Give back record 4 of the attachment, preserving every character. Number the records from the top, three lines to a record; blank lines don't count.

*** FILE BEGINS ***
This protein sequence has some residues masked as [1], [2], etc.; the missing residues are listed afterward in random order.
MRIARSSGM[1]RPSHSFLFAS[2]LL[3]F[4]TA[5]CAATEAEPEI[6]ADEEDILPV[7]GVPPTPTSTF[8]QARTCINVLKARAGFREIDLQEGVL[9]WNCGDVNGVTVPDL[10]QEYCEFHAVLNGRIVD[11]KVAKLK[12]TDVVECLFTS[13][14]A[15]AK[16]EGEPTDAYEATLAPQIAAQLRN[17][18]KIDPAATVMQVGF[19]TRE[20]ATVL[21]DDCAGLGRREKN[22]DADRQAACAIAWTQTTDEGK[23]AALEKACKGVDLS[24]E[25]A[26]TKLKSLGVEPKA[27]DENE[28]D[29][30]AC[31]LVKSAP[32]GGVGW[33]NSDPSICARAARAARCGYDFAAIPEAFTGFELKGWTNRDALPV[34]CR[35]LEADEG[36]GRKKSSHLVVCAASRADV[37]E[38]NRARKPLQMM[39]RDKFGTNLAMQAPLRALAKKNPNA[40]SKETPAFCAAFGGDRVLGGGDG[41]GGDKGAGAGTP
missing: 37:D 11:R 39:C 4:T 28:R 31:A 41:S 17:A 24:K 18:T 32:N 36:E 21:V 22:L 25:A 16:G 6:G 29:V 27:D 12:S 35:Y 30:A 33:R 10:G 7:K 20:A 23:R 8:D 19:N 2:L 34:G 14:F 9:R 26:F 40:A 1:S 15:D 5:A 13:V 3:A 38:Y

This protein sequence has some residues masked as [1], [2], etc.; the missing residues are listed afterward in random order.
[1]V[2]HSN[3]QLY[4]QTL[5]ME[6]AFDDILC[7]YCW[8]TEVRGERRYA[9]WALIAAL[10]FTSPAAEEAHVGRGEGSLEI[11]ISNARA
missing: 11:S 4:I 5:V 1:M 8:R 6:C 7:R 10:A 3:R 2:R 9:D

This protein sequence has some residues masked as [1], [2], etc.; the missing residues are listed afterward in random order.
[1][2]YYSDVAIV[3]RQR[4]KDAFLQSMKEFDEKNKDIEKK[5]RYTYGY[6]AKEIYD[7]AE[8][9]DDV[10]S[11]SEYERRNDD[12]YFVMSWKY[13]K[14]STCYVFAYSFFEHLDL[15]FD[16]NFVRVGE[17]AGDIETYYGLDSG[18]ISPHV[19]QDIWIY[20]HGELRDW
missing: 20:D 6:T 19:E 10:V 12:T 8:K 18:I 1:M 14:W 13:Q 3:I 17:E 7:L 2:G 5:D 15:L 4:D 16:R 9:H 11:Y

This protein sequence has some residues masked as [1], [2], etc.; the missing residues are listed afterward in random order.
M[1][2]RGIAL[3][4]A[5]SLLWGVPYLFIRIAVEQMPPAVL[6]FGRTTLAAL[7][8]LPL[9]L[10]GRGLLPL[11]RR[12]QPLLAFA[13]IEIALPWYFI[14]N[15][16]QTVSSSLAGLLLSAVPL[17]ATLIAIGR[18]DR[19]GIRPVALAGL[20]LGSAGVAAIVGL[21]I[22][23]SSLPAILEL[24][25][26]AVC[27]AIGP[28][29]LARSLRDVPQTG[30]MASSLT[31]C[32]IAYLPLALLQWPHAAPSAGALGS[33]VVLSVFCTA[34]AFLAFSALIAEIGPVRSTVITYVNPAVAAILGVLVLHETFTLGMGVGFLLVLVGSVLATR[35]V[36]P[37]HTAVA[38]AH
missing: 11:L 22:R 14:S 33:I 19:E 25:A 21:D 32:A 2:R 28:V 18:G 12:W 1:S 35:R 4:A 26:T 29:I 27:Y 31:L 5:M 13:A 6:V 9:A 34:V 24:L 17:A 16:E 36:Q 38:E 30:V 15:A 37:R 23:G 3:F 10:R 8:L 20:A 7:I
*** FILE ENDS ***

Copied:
This protein sequence has some residues masked as [1], [2], etc.; the missing residues are listed afterward in random order.
M[1][2]RGIAL[3][4]A[5]SLLWGVPYLFIRIAVEQMPPAVL[6]FGRTTLAAL[7][8]LPL[9]L[10]GRGLLPL[11]RR[12]QPLLAFA[13]IEIALPWYFI[14]N[15][16]QTVSSSLAGLLLSAVPL[17]ATLIAIGR[18]DR[19]GIRPVALAGL[20]LGSAGVAAIVGL[21]I[22][23]SSLPAILEL[24][25][26]AVC[27]AIGP[28][29]LARSLRDVPQTG[30]MASSLT[31]C[32]IAYLPLALLQWPHAAPSAGALGS[33]VVLSVFCTA[34]AFLAFSALIAEIGPVRSTVITYVNPAVAAILGVLVLHETFTLGMGVGFLLVLVGSVLATR[35]V[36]P[37]HTAVA[38]AH
missing: 11:L 22:R 14:S 33:I 19:E 25:A 21:D 32:A 2:R 28:V 18:G 12:W 1:S 35:R 4:A 26:T 29:I 27:Y 31:L 5:M 13:A 6:V 9:A 34:V 24:L 17:A 16:E 36:Q 38:E 30:V 15:A 37:R 23:G 3:F 10:R 8:L 20:A 7:I